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Marc Roby: We are resuming our study of systematic theology today by continuing to examine soteriology, the doctrine of salvation. Last time we finished our discussion of the doctrines represented by the acrostic TULIP; namely Total depravity, Unconditional election, Limited atonement, Irresistible grace and Perseverance of the saints. Dr. Spencer, how would you like to proceed today?

Dr. Spencer: Well, as we noted, the doctrines represented by the acrostic TULIP are the five doctrines that are characteristic of Reformed theology, which we believe to be the best theology for summarizing what the Bible teaches. They do not present the whole picture, but they do represent what distinguishes Reformed theology from Arminian theology, which is by far the most common theology presented in seminaries and churches today. They also distinguish Reformed theology from Lutheran theology, which is itself different from Arminian. And, I might add, there are differences even among groups who call themselves Arminian or Lutheran.

I don’t really want to get into all the history of the different Protestant denominations at this time, I would rather move on to look at the sequence of events in the application of the redemption accomplished by Christ to the lives of individual believers.

Marc Roby: And that sequence is usually called the ordo salutis, or order of salvation.

Dr. Spencer: Yes, it is. And the Bible never spells out the entire order in one place, but it does give us a partial list, which is often called the golden chain of salvation.[1] In Romans 8:30 the apostle Paul tells us that those God “predestined, he also called; those he called, he also justified; those he justified, he also glorified.”[2]

Marc Roby: And what a wonderful chain that is. It all began with God’s electing love in eternity past and it moves with absolute certainty to glorification. It is, from beginning to end, a marvelous demonstration of God’s love, mercy, power and wisdom.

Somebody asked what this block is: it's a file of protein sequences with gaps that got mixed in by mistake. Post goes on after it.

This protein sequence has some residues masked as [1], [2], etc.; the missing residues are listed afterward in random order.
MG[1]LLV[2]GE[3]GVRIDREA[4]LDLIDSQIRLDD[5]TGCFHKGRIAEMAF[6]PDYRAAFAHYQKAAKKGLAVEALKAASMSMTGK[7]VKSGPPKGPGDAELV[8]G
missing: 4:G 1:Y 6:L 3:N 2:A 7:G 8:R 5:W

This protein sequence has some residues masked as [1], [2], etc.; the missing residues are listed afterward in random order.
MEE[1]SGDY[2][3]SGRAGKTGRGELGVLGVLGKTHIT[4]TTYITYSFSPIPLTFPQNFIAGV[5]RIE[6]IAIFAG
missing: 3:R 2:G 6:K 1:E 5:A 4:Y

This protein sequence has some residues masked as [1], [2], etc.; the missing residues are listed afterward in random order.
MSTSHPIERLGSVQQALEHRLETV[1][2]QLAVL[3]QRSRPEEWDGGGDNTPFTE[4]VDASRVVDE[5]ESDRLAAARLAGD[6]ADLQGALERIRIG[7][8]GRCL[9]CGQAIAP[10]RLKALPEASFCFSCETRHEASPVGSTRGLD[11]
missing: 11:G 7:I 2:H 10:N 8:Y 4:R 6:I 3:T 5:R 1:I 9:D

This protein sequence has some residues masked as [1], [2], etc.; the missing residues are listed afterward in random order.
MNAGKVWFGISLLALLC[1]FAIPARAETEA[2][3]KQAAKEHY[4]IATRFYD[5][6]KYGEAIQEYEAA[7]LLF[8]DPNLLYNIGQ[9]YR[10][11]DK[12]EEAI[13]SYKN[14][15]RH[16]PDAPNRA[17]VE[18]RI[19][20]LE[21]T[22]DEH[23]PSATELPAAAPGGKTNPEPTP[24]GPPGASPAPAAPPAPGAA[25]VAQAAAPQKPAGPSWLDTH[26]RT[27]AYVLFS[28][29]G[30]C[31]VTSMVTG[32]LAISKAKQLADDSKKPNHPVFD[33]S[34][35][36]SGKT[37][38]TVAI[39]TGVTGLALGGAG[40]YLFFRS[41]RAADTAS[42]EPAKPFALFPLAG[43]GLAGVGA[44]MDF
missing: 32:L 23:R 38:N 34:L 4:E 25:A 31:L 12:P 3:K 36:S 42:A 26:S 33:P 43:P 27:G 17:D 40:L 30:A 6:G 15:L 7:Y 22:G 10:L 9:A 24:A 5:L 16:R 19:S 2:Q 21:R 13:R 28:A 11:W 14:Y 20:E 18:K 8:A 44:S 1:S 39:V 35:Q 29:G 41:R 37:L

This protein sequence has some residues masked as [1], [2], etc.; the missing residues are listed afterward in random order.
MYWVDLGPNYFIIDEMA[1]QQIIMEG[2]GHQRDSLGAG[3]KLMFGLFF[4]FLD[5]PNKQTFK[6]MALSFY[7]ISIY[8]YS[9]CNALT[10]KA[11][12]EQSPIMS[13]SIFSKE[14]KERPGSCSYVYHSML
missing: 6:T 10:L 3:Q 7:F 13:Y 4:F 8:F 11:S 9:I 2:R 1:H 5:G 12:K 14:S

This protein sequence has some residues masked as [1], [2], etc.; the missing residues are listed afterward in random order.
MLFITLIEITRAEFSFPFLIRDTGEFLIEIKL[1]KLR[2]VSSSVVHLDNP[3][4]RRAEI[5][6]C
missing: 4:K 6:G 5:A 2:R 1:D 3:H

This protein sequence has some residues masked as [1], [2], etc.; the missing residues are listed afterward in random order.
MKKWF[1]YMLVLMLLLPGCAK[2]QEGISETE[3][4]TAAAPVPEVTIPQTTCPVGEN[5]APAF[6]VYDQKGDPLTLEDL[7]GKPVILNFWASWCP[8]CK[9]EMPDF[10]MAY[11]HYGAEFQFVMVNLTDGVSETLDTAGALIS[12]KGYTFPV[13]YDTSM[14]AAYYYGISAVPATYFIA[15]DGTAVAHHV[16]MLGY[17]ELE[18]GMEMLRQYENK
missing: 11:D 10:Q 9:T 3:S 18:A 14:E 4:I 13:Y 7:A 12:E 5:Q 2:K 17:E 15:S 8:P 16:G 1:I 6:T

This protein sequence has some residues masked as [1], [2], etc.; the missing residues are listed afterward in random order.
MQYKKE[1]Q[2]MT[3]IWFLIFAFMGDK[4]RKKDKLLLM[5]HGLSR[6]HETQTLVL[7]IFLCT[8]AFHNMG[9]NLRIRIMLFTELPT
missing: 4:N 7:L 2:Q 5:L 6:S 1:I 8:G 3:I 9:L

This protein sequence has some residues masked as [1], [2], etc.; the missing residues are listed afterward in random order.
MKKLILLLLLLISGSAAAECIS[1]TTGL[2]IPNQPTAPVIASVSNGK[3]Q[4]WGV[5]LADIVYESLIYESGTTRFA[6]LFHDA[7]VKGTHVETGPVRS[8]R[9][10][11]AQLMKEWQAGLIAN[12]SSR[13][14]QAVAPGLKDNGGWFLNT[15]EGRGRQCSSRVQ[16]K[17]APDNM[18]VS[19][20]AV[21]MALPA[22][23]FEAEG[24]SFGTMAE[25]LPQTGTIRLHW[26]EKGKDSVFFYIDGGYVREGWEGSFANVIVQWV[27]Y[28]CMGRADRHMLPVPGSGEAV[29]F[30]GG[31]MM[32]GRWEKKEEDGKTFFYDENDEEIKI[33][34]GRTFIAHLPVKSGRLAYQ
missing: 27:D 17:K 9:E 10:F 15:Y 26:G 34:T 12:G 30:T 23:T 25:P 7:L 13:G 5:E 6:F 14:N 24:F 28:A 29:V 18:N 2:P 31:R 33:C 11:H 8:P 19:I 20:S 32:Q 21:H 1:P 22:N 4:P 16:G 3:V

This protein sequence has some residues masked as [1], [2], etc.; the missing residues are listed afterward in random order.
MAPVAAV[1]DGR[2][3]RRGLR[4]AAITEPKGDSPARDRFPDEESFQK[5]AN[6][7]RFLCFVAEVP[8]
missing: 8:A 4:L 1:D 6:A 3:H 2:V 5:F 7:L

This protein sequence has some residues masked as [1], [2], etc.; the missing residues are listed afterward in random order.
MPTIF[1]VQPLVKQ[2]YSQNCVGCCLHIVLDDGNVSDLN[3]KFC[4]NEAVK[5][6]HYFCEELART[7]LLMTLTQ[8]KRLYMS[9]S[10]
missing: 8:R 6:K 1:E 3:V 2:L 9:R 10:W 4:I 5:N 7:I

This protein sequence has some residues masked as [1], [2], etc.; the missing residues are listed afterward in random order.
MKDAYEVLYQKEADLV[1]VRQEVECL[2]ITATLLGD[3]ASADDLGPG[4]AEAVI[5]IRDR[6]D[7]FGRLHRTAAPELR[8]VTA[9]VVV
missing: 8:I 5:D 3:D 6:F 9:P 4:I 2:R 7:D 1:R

Dr. Spencer: It most certainly is. And I want to take the time to go through the ordo salutis in some detail. We will, in general, follow the treatment given in John Murray’s excellent book Redemption Accomplished and Applied, which we have used a number of times before. In that book he notes that “God is not the author of confusion and therefore he is the author of order. There are good and conclusive reasons for thinking that the various actions of the application of redemption … take place in a certain order, and that order has been established by divine appointment, wisdom, and grace.”[3]

Marc Roby: I know that not everyone agrees on the exact order, so what does Murray say about that?

Dr. Spencer: He discusses the order and points out that there are some items that must be put in a certain order and other items where the exact location in the sequence is debatable and not particularly important. We should also note that the order is not always a temporal order, some of it is, but some of the items only represent a logical order and may actually occur simultaneously.

Marc Roby: And where does Murray choose to begin?

Dr. Spencer: Well, you actually said it a couple of minutes ago when you said that it all began with God’s electing love in eternity past. Murray begins his exposition by saying that “No treatment of the atonement can be properly oriented that does not trace its source to the free and sovereign love of God.”[4]

Marc Roby: We can all say “amen” to that. If it weren’t for God’s love and mercy, we would all be eternally lost.

Dr. Spencer: That’s true, although God’s love isn’t just a step in the application of redemption, it is rather the one truth that underlies all of creation and redemption. There is also one other thing, which again isn’t a step in the process, but underlies the entire process, and that is union with Christ. Murray discusses this after going through the ordo salutis, but I think that is a bit anti-climactic, so I am going to deviate from him on this point and discuss union with Christ first.